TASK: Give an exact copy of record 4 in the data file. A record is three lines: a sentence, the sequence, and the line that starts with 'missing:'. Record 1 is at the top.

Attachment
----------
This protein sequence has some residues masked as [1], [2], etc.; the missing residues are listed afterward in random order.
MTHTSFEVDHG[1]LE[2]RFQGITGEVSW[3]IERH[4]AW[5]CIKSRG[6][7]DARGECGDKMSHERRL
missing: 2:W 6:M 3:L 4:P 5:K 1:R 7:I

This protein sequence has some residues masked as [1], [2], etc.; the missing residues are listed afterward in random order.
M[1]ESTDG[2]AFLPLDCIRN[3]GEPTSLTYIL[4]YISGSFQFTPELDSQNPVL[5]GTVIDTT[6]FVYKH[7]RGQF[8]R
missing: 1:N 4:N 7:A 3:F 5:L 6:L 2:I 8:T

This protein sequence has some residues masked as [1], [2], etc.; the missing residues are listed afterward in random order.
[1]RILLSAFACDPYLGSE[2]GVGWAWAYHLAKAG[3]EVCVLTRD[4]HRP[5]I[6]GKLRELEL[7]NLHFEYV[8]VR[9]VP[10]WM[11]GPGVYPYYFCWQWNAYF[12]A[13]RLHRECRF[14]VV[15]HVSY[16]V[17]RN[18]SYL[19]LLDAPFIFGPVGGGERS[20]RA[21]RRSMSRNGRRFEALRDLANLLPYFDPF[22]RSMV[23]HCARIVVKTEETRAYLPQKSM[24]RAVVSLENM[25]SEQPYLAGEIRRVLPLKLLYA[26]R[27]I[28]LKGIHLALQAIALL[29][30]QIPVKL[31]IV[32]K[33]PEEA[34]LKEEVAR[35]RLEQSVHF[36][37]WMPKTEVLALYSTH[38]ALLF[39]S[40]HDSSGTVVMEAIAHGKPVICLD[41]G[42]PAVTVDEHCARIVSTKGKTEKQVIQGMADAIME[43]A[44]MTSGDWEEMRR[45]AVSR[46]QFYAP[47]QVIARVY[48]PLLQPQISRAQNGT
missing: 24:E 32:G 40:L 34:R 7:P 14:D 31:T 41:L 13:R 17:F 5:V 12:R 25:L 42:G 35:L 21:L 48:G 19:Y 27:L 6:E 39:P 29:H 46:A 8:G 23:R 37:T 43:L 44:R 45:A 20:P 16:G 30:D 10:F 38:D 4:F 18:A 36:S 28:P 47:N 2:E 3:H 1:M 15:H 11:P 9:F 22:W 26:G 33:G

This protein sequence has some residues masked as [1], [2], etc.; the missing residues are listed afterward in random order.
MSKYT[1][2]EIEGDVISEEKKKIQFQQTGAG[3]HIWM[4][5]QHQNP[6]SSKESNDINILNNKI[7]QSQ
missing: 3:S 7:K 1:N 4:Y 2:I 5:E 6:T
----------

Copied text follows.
This protein sequence has some residues masked as [1], [2], etc.; the missing residues are listed afterward in random order.
MSKYT[1][2]EIEGDVISEEKKKIQFQQTGAG[3]HIWM[4][5]QHQNP[6]SSKESNDINILNNKI[7]QSQ
missing: 3:S 7:K 1:N 4:Y 2:I 5:E 6:T